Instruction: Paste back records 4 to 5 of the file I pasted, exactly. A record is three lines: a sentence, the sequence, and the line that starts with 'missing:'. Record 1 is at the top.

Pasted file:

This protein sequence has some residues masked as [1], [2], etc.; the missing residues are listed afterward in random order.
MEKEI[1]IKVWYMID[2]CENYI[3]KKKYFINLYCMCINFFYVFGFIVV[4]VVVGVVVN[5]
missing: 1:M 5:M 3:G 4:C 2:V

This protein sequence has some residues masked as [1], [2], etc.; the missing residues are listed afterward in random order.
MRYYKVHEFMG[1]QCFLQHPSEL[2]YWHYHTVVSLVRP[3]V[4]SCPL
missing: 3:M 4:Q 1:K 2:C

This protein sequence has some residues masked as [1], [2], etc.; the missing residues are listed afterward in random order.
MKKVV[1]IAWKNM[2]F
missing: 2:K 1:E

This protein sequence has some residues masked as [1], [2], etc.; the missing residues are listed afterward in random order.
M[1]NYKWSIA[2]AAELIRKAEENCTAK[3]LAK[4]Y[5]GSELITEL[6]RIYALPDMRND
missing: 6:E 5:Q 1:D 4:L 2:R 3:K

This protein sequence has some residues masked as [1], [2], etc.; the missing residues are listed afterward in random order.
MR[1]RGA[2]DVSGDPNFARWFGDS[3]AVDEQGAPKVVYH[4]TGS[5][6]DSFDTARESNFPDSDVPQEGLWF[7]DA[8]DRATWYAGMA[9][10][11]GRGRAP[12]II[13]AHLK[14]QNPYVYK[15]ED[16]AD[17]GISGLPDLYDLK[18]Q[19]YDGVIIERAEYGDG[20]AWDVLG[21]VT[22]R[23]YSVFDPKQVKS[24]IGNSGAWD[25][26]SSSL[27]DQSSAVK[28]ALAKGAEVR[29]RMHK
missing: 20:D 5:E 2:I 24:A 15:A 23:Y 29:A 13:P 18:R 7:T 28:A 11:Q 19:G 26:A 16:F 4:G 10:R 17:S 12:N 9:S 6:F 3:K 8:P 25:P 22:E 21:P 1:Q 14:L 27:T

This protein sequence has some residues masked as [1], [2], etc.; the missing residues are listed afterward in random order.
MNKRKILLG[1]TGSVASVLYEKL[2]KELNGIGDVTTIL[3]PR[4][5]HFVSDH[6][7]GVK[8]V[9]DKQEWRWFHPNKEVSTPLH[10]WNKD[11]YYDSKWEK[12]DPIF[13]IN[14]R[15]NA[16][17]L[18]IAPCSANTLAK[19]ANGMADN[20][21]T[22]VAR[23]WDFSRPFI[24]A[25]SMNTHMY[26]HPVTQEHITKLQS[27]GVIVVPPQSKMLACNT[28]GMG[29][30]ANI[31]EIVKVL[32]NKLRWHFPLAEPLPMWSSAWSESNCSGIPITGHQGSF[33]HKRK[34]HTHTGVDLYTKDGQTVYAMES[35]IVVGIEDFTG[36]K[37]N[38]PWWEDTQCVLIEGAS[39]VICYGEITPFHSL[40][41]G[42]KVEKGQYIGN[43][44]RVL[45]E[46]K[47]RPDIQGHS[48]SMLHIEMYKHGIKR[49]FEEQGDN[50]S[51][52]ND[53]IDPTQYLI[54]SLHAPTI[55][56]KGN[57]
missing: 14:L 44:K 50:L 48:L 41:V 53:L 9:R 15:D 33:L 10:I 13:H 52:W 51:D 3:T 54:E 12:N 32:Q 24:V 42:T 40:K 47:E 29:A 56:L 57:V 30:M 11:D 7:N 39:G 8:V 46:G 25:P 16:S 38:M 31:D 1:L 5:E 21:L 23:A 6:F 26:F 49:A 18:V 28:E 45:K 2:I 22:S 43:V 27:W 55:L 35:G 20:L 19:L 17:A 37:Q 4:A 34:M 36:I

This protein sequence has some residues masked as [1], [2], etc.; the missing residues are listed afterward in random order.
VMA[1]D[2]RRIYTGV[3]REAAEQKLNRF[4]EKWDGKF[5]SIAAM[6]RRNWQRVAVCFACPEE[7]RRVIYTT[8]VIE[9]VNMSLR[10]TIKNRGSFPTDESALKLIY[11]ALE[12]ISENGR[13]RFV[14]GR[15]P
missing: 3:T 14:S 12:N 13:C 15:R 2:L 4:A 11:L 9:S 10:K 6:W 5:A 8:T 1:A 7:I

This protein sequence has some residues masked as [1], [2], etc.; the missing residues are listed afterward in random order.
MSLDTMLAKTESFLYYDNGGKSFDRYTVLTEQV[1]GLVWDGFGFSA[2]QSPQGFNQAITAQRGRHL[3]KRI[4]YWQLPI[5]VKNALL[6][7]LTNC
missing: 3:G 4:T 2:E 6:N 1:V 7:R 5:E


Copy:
This protein sequence has some residues masked as [1], [2], etc.; the missing residues are listed afterward in random order.
M[1]NYKWSIA[2]AAELIRKAEENCTAK[3]LAK[4]Y[5]GSELITEL[6]RIYALPDMRND
missing: 6:E 5:Q 1:D 4:L 2:R 3:K

This protein sequence has some residues masked as [1], [2], etc.; the missing residues are listed afterward in random order.
MR[1]RGA[2]DVSGDPNFARWFGDS[3]AVDEQGAPKVVYH[4]TGS[5][6]DSFDTARESNFPDSDVPQEGLWF[7]DA[8]DRATWYAGMA[9][10][11]GRGRAP[12]II[13]AHLK[14]QNPYVYK[15]ED[16]AD[17]GISGLPDLYDLK[18]Q[19]YDGVIIERAEYGDG[20]AWDVLG[21]VT[22]R[23]YSVFDPKQVKS[24]IGNSGAWD[25][26]SSSL[27]DQSSAVK[28]ALAKGAEVR[29]RMHK
missing: 20:D 5:E 2:I 24:A 15:A 23:Y 29:A 13:P 18:R 7:T 28:A 11:Q 19:G 26:A 16:F 4:G 10:R 17:S 12:N 9:S 6:F 3:K 8:P 25:P 22:E 21:P 1:Q 14:L 27:T